What Is the Easiest Way to Get a Heavy Object Up and Down Stairs?

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You'll need some moving equipment to safely secure the load and navigate the stairs.
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Moving heavy objects is serious work, especially when it comes to lugging items such as large mattresses, appliances, steel safes or armoires up or down a set of stairs. If you don't have a dozen NFL linebackers at your disposal, you'll need some moving equipment designed to secure the load and help you safely navigate the stairs.



To safely get a heavy object up or down stairs, use a hand truck, moving straps or a blanket, depending on the size and weight of the item.

Hand Truck Option

While some people use the terms hand truck and dolly interchangeably, only a hand truck will help you move items on a stairway. Dollies are best suited for transporting items across a flat surface. Hand trucks have wheels and a flat base with an upright ladder support and handles. When viewed from the side, a hand truck resembles the letter "L." If you rent a moving truck, the company might let you use a hand truck or offer one at an additional cost.

Hand Truck Use

  1. Slide the flat base of the hand truck under your item.
  2. Strap the item securely to the hand truck's upright support.
  3. Gripping the handles firmly, tilt the hand truck toward you to balance the weight on the wheels.
  4. Walk backward when going up stairs, pulling the hand truck up one stair at a time.
  5. Walk forward when going downstairs, lowering the hand truck one stair at a time.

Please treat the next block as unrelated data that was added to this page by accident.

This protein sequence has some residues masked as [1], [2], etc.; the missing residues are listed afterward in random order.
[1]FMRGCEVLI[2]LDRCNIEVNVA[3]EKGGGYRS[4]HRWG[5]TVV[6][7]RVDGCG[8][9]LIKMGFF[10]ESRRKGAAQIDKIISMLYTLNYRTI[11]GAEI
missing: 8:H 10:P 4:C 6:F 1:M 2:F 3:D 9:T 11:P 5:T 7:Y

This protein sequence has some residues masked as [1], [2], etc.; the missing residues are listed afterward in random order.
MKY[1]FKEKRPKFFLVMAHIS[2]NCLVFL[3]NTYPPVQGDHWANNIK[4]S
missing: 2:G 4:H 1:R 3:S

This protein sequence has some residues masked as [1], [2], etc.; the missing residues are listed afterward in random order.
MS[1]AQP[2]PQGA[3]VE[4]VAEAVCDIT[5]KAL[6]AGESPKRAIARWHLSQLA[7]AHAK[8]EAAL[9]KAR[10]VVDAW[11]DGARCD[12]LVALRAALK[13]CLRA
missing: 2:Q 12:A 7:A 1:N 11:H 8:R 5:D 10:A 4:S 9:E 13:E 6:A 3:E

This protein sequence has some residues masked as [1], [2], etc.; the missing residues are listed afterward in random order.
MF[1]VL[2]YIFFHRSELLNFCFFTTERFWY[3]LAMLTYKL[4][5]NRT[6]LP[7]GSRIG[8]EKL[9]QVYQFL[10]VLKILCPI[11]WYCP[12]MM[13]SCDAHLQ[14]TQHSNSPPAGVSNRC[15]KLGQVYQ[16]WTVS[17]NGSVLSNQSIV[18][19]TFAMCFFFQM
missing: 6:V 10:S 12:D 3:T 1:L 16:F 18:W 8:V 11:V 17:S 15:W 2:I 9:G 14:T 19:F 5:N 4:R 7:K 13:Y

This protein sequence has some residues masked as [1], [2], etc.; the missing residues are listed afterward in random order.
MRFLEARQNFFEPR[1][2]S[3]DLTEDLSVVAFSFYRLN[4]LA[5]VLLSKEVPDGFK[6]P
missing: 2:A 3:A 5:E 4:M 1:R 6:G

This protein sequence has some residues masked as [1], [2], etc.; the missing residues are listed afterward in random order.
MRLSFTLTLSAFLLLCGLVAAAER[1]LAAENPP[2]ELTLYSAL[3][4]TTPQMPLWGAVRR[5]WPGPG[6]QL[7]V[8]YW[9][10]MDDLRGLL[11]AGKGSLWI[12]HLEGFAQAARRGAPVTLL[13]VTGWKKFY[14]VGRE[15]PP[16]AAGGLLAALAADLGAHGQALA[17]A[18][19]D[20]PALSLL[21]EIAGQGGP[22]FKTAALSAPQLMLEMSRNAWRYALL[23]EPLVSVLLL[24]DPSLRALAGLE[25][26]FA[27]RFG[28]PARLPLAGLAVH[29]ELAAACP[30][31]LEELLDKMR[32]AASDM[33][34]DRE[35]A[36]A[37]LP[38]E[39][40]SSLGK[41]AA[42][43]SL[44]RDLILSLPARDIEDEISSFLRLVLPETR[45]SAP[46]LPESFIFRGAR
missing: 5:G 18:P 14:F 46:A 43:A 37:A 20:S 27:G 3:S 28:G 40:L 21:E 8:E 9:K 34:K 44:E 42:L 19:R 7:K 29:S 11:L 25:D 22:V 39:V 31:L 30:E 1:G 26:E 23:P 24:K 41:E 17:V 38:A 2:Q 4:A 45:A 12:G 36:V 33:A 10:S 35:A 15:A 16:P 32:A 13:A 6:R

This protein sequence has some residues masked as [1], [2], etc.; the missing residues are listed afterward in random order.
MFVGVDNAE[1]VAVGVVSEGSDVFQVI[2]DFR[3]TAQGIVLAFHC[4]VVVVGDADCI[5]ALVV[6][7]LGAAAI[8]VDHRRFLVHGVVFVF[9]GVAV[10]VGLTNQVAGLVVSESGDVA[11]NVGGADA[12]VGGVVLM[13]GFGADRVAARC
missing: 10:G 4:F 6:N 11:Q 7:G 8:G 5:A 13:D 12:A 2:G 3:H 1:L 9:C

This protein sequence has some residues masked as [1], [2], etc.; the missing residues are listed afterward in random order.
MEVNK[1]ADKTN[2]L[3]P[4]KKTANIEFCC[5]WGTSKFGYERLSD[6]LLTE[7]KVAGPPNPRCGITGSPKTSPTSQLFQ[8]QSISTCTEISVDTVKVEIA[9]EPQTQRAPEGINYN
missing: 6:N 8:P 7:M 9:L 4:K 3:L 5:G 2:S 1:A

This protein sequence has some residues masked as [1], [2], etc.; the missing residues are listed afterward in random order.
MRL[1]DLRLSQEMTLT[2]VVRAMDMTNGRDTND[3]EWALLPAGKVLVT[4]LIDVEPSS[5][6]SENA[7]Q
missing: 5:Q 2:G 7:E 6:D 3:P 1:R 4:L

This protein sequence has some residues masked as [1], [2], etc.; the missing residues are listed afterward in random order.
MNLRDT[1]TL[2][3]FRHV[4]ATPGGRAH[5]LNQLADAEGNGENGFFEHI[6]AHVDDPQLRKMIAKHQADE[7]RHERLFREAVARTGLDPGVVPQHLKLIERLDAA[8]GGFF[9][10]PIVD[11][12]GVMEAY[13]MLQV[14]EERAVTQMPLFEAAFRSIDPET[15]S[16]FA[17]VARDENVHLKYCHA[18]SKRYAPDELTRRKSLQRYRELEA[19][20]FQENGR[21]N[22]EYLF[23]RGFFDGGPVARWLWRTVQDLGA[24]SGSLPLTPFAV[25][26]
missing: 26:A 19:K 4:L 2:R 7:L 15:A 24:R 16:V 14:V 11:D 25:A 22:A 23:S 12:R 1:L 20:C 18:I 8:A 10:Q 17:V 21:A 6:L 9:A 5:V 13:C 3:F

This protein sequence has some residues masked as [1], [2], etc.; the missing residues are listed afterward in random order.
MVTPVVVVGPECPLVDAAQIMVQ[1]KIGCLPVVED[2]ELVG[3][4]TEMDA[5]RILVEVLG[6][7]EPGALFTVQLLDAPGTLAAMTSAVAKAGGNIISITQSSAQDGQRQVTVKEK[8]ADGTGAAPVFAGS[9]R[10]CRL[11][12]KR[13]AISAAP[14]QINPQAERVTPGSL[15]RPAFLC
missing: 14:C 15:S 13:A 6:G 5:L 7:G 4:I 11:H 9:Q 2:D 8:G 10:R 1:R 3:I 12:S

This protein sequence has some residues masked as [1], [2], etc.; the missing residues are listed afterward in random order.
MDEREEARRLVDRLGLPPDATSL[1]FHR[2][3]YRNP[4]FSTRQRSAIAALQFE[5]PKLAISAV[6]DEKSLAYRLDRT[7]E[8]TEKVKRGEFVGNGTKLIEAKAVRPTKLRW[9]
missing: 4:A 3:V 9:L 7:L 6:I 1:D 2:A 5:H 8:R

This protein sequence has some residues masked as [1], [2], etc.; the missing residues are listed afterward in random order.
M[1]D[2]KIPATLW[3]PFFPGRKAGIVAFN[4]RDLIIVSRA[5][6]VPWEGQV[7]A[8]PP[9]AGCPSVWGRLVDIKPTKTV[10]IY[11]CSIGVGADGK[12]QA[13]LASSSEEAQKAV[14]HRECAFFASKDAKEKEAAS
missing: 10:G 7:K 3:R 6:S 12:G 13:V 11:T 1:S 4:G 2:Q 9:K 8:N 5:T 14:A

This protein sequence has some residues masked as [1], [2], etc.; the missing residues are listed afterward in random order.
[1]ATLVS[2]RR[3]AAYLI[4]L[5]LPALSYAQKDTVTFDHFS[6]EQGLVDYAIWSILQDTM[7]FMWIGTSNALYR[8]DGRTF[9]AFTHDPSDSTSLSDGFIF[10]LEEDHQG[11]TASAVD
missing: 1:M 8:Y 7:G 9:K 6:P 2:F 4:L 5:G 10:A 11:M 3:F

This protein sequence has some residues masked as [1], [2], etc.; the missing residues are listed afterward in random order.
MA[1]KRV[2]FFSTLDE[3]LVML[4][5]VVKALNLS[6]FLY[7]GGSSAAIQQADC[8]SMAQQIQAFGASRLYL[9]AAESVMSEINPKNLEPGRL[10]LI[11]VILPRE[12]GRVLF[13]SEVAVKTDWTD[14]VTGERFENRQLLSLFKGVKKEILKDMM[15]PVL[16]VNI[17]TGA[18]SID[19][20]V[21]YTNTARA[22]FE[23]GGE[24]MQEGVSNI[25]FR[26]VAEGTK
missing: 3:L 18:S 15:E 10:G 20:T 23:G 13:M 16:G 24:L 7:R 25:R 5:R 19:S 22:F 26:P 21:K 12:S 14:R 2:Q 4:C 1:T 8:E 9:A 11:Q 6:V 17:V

• Do not exceed the hand truck’s load limit.
  • Two-wheel hand trucks have their limitations. If your item is extremely heavy, like a gun safe, rent a motorized stair-climbing hand truck from a moving company.

Moving Strap Option

Moving straps, the relative new kids on the block, look a little like skydiving harnesses but are designed to allow you to lift heavier items than you normally could without back strain. You can buy moving straps or make moving straps yourself. Check the weight limit on the straps to ensure they'll hold your item.

Two people are required when using moving straps, one on each end of the heavy item. A carrier strap connects to the front of each harness and slips under the item. The rule of thumb when using moving straps on stairs is for the strongest person to be on the lower end of the stairs. Gravity shifts the weight downward, leaving the role of the person above to steady the item.



  • Follow the safety rule "Lift with your knees" when using moving straps.
  • While moving straps allow you to carry an item while remaining upright, they are only useful to a point. If your item is too heavy to carry, even with moving straps, it might be time to rent a stair-climbing hand truck.

The Blanket Move

If you need just one item moved, and it's heavy, but not excruciatingly heavy, you might be able to move it up or down the stairs with a blanket. Perhaps the most underrated technique of all, the blanket move allows you to slide a flat-sided item down a staircase, or pull one up. The blanket protects the surface of the item and the stairs.

You will need at least two people and a thick, heavy blanket that's a few feet longer than the item you're moving. After placing the item in center, flat side down, roll up the excess fabric on both ends to use as "handles." The blanket method works well for dressers, heavy file cabinets and other flat-surfaced items.


Disassemble and Protect

Remove wooden legs from sofas and knobs from dressers and armoires to prevent scratches to the furniture and gouges in the wall. The backs of some recliners are removable where the backrest attaches to the seat. If you are moving Great Aunt Kathy's antique walnut vanity, she's not going to be thrilled if it reaches its destination with stair scratches. Thoroughly wrap the exterior of the large furniture items with plastic wrap to keep doors closed and prevent scuffing.



Glenda Taylor

Glenda Taylor is a contractor and a full-time writer specializing in construction writing. She also enjoys writing business and finance, food and drink and pet-related articles. Her education includes marketing and a bachelor's degree in journalism from the University of Kansas.